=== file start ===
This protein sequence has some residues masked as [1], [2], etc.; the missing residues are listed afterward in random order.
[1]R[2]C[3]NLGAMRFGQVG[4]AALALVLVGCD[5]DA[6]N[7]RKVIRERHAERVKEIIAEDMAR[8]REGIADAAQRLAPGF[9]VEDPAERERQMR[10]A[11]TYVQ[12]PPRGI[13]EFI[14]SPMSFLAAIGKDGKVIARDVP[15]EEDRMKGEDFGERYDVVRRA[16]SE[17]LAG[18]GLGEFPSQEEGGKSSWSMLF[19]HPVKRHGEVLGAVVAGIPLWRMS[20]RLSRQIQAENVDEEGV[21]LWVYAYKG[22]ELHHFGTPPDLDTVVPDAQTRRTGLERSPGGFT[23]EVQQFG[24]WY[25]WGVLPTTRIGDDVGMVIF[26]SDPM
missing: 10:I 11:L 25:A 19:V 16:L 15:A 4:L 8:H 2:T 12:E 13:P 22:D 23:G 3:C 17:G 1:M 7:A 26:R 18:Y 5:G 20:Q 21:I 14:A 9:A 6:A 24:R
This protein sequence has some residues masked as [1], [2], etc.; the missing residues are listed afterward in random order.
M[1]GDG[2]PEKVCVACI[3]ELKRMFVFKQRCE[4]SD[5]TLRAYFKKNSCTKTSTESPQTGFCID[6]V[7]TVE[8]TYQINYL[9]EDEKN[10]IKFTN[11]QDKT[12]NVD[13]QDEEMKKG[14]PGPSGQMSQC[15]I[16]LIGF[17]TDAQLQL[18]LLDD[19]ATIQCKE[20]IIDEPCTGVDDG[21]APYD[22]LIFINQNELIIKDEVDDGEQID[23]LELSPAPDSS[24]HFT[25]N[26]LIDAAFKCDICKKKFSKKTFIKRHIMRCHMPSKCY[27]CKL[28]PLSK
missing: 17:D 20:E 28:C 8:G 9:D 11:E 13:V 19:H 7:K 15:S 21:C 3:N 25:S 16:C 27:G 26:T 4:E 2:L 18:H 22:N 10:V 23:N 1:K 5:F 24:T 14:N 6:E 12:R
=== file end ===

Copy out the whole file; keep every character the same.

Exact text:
This protein sequence has some residues masked as [1], [2], etc.; the missing residues are listed afterward in random order.
[1]R[2]C[3]NLGAMRFGQVG[4]AALALVLVGCD[5]DA[6]N[7]RKVIRERHAERVKEIIAEDMAR[8]REGIADAAQRLAPGF[9]VEDPAERERQMR[10]A[11]TYVQ[12]PPRGI[13]EFI[14]SPMSFLAAIGKDGKVIARDVP[15]EEDRMKGEDFGERYDVVRRA[16]SE[17]LAG[18]GLGEFPSQEEGGKSSWSMLF[19]HPVKRHGEVLGAVVAGIPLWRMS[20]RLSRQIQAENVDEEGV[21]LWVYAYKG[22]ELHHFGTPPDLDTVVPDAQTRRTGLERSPGGFT[23]EVQQFG[24]WY[25]WGVLPTTRIGDDVGMVIF[26]SDPM
missing: 10:I 11:L 25:A 19:V 16:L 15:A 4:L 8:H 2:T 12:E 13:P 22:D 23:G 3:C 17:G 1:M 7:A 26:R 18:Y 5:G 20:Q 21:I 14:A 9:A 6:A 24:R
This protein sequence has some residues masked as [1], [2], etc.; the missing residues are listed afterward in random order.
M[1]GDG[2]PEKVCVACI[3]ELKRMFVFKQRCE[4]SD[5]TLRAYFKKNSCTKTSTESPQTGFCID[6]V[7]TVE[8]TYQINYL[9]EDEKN[10]IKFTN[11]QDKT[12]NVD[13]QDEEMKKG[14]PGPSGQMSQC[15]I[16]LIGF[17]TDAQLQL[18]LLDD[19]ATIQCKE[20]IIDEPCTGVDDG[21]APYD[22]LIFINQNELIIKDEVDDGEQID[23]LELSPAPDSS[24]HFT[25]N[26]LIDAAFKCDICKKKFSKKTFIKRHIMRCHMPSKCY[27]CKL[28]PLSK
missing: 17:D 20:E 28:C 8:G 9:D 11:E 13:V 19:H 7:K 15:S 21:C 3:N 25:S 16:C 27:G 26:T 4:E 2:L 18:H 22:N 10:V 23:N 1:K 5:F 24:T 14:N 6:E 12:R